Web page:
"At its highest level, mentorship is about being “good people” and having the right “good people” around us — individuals committed to helping others become fuller versions of who they are." - Anthony K. Tjan, Harvard Business Review.
Survivors of abuse are not exempt from the need for a mentoring relationship Those involved in victim advocacy, social work or other helping professions often guide survivors through their walk into the freedom to be who they already are. A mentor helps a mentee realize their giftedness, worth and purpose during a time where the gravity of their circumstances seems too much to bear. Tempting thoughts of returning to the previous life seem easier because anxiety and fear often accompany the idea of entering into the daunting “unknowns” this new future holds.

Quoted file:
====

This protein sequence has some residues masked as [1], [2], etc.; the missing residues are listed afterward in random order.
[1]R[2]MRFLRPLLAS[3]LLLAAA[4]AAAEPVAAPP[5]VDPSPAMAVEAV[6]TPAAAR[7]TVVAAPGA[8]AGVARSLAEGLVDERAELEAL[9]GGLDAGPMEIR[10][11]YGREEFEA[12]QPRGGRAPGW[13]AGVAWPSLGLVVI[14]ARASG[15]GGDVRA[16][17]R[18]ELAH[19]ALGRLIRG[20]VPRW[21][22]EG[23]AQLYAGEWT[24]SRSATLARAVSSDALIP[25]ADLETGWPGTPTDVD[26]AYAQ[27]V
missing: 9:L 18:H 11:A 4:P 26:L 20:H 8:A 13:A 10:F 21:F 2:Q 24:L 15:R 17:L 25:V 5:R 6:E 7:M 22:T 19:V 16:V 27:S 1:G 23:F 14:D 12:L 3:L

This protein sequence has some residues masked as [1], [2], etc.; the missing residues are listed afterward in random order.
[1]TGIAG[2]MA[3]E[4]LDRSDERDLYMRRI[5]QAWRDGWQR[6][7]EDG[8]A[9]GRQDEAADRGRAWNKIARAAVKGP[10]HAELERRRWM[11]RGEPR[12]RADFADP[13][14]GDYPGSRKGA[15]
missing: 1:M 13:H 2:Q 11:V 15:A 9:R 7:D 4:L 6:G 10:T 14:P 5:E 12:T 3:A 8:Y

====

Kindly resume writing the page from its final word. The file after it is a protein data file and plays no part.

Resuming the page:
Being a mentor doesn't have to come with a professional title, but a spirit willing to step into someone else's world and "do life" with them. You don't have to provide all the answers or try to fix the other person. A mentor acts as a trail guide to help keep the other in-between guardrails that the mentee creates to help themselves stay focused on the path toward meeting their goals. Many of these relationships can naturally occur but some may take initiative to begin. Either way, mentorship is about having the right “good people” around to help us become fuller versions of who we are.
Read about a survivor’s story and how an online-based mentoring program sparked healing.